The History of Theatre

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Greek and Roman Theatre:

Greek and Roman Theatre Starting at 1000 BC The Roman’s used a lot of what the Greeks used. A lot of the same architecture. All of the actors were men, they wore large masks that exaggerated facial features and emotions. Everything was dedicated to the god Dionysus Major playwright: Sophocles. Plays: Antigone and Ajax

Medieval Theatre:

Medieval Theatre 5 th through 15 th century The church had to explain a new religion to an illiterate public. Churches would put on dramatized biblical events on specific days each year to explain the Bible. This helped the start of the Renaissance by making theatre more recognized Major playwrights: Christopher Marlowe and Ben Johnson Plays: Volpone and Alchemist

English Renaissance:

English Renaissance 14 th through 17 th century Playwrights started becoming more professional. Once a playwright sold the rights of the play they no longer owned the play. Plays were not seen as literature. In the Restoration plays were extremely popular and they were becoming more popular in the renaissance. Major playwrights: Shakespeare and Christopher Marlowe (as well) Plays: Macbeth, Hamlet, A Midsummer Night’s Dream, The Merchant of Venice, and Tamburlaine Explore Theatre. Chapter 5

French Neoclassicism:

French Neoclassicism Just like the Renaissance, playwrights were valued for their talents but involvement in the stage made them morally suspect. During this time France was back to being the most powerful country in the world The plays had to be practical. Either a comedy or tragedy, no mix of the two. Major playwrights: Jean Batiste Moliere Plays: Tartuffe Explore Theatre. Chapter 5.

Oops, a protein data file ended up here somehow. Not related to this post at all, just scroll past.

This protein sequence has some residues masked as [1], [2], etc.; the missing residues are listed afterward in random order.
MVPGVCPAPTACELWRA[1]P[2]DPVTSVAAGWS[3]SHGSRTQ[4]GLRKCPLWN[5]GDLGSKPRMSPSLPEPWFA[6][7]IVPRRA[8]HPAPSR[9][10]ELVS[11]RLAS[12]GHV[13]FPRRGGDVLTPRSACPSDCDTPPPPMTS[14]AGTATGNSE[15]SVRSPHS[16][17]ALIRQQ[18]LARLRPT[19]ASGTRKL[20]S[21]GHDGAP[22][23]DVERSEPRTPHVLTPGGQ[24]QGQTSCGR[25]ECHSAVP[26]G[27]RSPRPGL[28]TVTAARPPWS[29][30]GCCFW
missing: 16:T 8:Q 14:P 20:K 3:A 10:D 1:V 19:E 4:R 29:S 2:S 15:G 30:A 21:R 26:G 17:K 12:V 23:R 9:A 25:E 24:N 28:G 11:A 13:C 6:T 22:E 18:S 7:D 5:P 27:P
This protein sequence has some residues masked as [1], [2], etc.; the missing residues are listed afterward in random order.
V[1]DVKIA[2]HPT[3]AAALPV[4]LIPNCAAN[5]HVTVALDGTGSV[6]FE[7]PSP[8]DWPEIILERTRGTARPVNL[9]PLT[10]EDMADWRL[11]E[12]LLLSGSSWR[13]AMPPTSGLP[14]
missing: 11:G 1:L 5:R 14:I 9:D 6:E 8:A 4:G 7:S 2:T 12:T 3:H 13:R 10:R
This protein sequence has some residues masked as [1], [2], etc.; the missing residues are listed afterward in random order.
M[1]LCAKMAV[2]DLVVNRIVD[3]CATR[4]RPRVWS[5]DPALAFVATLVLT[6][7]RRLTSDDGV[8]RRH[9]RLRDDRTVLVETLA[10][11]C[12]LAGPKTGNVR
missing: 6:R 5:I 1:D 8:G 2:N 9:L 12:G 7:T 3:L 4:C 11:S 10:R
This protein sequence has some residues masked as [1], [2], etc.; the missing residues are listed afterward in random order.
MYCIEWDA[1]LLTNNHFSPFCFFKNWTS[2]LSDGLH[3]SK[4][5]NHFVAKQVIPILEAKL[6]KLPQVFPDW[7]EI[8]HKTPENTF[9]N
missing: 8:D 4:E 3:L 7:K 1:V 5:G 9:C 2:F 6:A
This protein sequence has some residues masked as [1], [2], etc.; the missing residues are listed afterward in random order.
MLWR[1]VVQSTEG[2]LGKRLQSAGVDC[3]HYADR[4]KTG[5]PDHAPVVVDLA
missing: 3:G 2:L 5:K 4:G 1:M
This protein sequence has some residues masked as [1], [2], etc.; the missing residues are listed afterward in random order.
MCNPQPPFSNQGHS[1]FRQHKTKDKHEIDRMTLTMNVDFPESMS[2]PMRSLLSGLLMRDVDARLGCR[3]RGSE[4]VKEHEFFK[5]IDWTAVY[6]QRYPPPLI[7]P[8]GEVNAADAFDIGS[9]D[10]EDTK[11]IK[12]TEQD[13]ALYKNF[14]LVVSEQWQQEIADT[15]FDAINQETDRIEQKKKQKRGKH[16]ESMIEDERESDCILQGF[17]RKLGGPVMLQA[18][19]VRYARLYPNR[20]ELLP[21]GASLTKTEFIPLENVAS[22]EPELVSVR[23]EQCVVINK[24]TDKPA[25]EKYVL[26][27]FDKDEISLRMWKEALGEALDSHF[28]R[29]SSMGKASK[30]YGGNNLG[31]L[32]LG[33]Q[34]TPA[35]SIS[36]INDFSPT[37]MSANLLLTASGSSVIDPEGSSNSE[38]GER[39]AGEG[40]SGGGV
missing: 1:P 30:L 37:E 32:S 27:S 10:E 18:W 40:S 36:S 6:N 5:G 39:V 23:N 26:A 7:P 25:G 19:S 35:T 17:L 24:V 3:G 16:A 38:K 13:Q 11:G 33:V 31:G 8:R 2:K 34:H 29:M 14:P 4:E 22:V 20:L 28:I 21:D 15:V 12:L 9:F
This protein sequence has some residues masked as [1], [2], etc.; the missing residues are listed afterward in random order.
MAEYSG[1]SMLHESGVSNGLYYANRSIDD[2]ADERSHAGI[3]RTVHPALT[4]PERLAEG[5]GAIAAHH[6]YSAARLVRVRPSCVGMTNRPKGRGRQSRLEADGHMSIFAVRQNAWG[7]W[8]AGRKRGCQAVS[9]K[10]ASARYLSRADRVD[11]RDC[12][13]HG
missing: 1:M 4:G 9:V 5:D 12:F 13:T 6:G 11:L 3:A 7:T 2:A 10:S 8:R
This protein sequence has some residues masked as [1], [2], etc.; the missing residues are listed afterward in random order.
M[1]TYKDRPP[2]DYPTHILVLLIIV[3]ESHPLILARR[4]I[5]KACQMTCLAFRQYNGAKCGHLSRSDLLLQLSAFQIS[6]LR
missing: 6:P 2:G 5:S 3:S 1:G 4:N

English Restoration:

English Restoration 1660, right after King Charles II came back into power after the Puritans threw them out. Charles II loved theatre and wanted to breathe new life into theatre. This period is important for theatre because it made theatre a respectable thing and not morally suspect anymore. Playwrights: William Congreve and Thomas Otway Plays: Love for Love, The Double Dealer, and The Orphan Explore Theatre. Chapter 9.

Melodrama:

Melodrama 19 th century Parallel to romanticism, good vs. evil, “music drama”, Strict adherence to poetic justice, stock characters, and escapism. Accompanying music that underscores the action. Melodrama helps shape realism. Realism is a movement against melodrama. Playwright: August Von Kotzebue Plays: The Stranger Explore Theatre. Chapter 2.

Realism:

Realism 19 th century Movement against melodrama. Movement that wants to confront what was actually happening during that time period. Playwright: Henrik Isben Plays: A Doll’s House, Ghosts, Brand Explore Theatre. Chapter 7.

Post- Modernism:

Post- Modernism 20 th century Plays abandon linear narrative. Open-ended interpretations. Embrace nostalgia and parody Playwright: August Strindberg Plays: Miss Julie, The Father, and The Death of Dance Explore Theatre. Chapter 7.